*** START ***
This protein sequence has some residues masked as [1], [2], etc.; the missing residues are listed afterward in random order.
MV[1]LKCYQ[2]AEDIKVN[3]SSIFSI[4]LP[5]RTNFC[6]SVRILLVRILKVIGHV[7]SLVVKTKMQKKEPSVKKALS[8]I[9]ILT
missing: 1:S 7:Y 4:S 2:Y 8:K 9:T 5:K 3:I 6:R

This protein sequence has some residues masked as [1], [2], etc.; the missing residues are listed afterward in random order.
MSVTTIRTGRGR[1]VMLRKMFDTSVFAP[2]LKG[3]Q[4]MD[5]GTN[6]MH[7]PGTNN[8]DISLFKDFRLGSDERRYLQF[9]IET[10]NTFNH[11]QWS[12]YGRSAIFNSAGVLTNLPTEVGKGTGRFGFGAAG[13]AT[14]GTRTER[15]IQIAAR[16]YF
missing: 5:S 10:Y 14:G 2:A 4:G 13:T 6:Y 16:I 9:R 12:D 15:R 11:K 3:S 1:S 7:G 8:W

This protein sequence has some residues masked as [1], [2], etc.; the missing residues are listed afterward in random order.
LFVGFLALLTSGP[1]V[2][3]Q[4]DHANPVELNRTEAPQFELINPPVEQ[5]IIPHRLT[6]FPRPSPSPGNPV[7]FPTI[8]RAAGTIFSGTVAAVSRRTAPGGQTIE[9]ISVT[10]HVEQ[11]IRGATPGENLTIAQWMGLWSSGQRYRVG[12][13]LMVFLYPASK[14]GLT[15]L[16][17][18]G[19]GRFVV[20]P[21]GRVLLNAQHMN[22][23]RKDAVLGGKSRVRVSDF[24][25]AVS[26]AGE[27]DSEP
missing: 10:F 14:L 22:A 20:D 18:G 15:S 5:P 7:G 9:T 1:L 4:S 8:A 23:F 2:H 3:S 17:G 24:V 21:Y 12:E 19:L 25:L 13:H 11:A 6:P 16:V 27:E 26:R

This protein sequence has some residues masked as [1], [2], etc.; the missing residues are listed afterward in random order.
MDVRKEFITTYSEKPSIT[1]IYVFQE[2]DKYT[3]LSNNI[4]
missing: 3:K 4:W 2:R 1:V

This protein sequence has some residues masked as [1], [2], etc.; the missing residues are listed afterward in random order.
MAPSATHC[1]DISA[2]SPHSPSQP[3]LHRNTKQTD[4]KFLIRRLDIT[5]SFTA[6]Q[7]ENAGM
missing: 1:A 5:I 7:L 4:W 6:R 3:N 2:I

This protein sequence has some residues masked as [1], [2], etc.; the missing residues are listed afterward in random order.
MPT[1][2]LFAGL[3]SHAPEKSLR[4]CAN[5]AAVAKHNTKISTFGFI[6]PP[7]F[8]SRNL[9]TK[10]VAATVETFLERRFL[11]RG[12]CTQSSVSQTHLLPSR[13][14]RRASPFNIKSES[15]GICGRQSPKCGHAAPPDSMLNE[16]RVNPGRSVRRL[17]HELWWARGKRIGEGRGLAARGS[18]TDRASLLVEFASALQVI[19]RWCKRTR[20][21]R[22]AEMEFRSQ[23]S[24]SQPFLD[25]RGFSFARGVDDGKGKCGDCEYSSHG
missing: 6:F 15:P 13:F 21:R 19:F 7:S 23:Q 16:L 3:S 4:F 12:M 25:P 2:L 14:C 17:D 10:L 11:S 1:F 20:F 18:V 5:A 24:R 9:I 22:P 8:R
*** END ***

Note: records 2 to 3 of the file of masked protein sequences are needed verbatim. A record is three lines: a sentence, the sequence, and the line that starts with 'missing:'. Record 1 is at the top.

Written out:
This protein sequence has some residues masked as [1], [2], etc.; the missing residues are listed afterward in random order.
MSVTTIRTGRGR[1]VMLRKMFDTSVFAP[2]LKG[3]Q[4]MD[5]GTN[6]MH[7]PGTNN[8]DISLFKDFRLGSDERRYLQF[9]IET[10]NTFNH[11]QWS[12]YGRSAIFNSAGVLTNLPTEVGKGTGRFGFGAAG[13]AT[14]GTRTER[15]IQIAAR[16]YF
missing: 5:S 10:Y 14:G 2:A 4:G 13:T 6:Y 16:I 9:R 12:D 15:R 11:K 3:S 1:S 7:G 8:W

This protein sequence has some residues masked as [1], [2], etc.; the missing residues are listed afterward in random order.
LFVGFLALLTSGP[1]V[2][3]Q[4]DHANPVELNRTEAPQFELINPPVEQ[5]IIPHRLT[6]FPRPSPSPGNPV[7]FPTI[8]RAAGTIFSGTVAAVSRRTAPGGQTIE[9]ISVT[10]HVEQ[11]IRGATPGENLTIAQWMGLWSSGQRYRVG[12][13]LMVFLYPASK[14]GLT[15]L[16][17][18]G[19]GRFVV[20]P[21]GRVLLNAQHMN[22][23]RKDAVLGGKSRVRVSDF[24][25]AVS[26]AGE[27]DSEP
missing: 10:F 14:L 22:A 20:D 18:G 15:S 5:P 7:G 9:T 1:L 4:S 8:A 23:F 2:H 3:S 17:G 24:V 21:Y 12:E 19:L 25:L 13:H 11:A 6:P 16:V 27:E 26:R